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Normalization

The entry of the united troops of the five socialist countries into Czechoslovakia was an act of international solidarity that corresponded to the common interests of the Czechoslovak workers and the international working class, as well as the socialist community and the class interests of the world communist movement. This international action saved the lives of thousands of people, ensured the internal and external conditions for their calm and peaceful work, strengthened the western borders of the socialist camp and thwarted the hopes of imperialist circles for a revision of the results of World War II.

An example from Lessons from crisis development in the party and society after the XIII. Congress of the Communist Party (December 1970).

After the occupation of Czechoslovakia in August 1968, the Communist Party of Czechoslovakia proceeded to negate the reformist policies of the Prague Spring and to normalize the situation, (normalization, as it was then referred to) including party purges, demonstrative displays of loyalty to the USSR and persecution of opponents of the regime. An integral part of the Communist Party’s rule was the demonstration of power through centrally organized mass events that were held throughout the forty years. This mainly concerned elections, mayday celebrations, Spartakiady (mass gymnastic displays) and various anniversaries.
The second half of the communist regime was characterized by unchanging conditions, economic stagnation and the stabilization of the personnel serving in leading party and state positions. In this context, there is often talk of the gerontocracy, i.e. the rule of the elderly. Lubomír Štrougal was the head of the federal government in the years 1970-1988. Membership in the Communist Party of Czechoslovakia was understood as more matter of fact than in previous decades. On the other hand, even after 1968, there were political trials, and an extensive wave of exiles and propaganda campaigns.

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After August 1968, a new wave of purges ensued, affecting several hundred thousand members of the Communist Party. Among the persecuted was also the former chairman of the National Front, František Kriegel (1908-1979), who was the only one who refused to sign the Surrender Protocol in Moscow in August 1968. Like many other former supporters of the communist regime, he joined the opposition movement. He was one of the first to sign Charter 77 (Libri prohibiti / photo: Jiří Bednář)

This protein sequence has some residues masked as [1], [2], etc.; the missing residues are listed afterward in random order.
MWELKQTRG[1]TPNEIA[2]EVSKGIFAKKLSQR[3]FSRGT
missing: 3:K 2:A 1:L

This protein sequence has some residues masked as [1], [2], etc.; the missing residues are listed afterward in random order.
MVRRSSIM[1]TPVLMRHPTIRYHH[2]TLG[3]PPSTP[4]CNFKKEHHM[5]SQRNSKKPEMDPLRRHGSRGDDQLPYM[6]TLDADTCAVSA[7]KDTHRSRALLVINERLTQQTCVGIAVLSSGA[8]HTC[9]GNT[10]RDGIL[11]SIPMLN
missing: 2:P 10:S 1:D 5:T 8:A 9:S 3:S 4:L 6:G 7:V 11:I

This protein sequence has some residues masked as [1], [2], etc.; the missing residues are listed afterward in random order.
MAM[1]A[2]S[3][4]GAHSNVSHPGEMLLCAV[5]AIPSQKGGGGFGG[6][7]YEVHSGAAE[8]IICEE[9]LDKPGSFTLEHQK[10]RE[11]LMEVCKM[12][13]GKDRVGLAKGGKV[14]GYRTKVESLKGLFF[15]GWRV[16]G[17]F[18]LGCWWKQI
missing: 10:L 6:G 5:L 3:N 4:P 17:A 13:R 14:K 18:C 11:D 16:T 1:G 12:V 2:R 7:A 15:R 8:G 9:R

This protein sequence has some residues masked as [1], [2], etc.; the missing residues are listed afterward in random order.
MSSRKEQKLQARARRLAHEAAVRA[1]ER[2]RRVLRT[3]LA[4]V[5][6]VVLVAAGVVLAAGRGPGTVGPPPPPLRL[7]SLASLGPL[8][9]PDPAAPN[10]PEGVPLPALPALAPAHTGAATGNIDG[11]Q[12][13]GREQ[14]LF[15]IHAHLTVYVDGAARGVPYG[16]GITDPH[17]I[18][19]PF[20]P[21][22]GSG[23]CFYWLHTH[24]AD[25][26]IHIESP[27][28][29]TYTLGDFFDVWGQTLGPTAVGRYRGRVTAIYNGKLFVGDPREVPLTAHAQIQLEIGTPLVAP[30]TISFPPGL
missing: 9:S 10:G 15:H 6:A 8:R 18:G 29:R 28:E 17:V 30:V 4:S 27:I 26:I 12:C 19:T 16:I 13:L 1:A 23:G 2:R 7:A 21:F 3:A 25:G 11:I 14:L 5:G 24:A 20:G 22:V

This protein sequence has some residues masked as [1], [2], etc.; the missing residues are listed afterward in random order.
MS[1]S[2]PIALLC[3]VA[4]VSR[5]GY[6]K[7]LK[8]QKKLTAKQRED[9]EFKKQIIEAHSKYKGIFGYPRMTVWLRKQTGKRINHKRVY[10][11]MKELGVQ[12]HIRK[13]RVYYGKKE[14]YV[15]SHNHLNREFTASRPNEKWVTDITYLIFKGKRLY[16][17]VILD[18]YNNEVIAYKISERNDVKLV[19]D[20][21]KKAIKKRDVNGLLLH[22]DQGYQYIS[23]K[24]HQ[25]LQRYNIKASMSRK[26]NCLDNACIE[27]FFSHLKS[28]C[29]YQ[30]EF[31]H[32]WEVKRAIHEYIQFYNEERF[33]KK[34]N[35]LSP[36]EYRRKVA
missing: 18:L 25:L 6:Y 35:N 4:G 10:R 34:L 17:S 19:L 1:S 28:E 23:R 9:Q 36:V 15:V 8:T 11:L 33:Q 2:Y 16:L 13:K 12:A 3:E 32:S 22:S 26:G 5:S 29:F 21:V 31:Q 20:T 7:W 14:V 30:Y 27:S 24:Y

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Welcoming of North Korean leader Kim-Ir-sen in Prague, 6th of June, 1984 (National Archive)

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XIV. the Congress of the Communist Party takes place
in May 1971. It marked the end of the party purges. Only a quarter of the members of the previous leadership retained their positions in the Central Committee of the Communist Party of Czechoslovakia (60 years of Gustáv Husák).

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The first page of the report on contact between the Czechoslovak and Polish communists in 1971 addressed to the Secretary General of the Central Committee of the Communist Party, Gustav Husák (National Archive)

Gustáv Husák (1913-1991) studied law and worked as an intellectual in the inter war period. He took part in resistance activities and after the war he was one of Slovakia’s leading communists. Although he established the totalitarian order, he was accused of bourgeois nationalism in the early 1950s and imprisoned for nine years. After an amnesty in 1960 and his subsequent rehabilitation, he worked as a historian. He pushed for the federalization of the republic, but he was also the main face of the normalization of Czechoslovakia after the invasion by Warsaw Pact troops in August. In April 1969 he became the head of the Communist Party and in May 1975 he was elected President of the Czechoslovak Socialist Republic. Pictured with Leonid Ilyich Brezhnev on February 24, 1973 in the Old Town Square during the celebrations of the 25th anniversary of the February coup (Gustav Husak)

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Members of the Presidium and Secretariat of the Central Committee of the Communist Party, May 1982 (Gustáv Husák)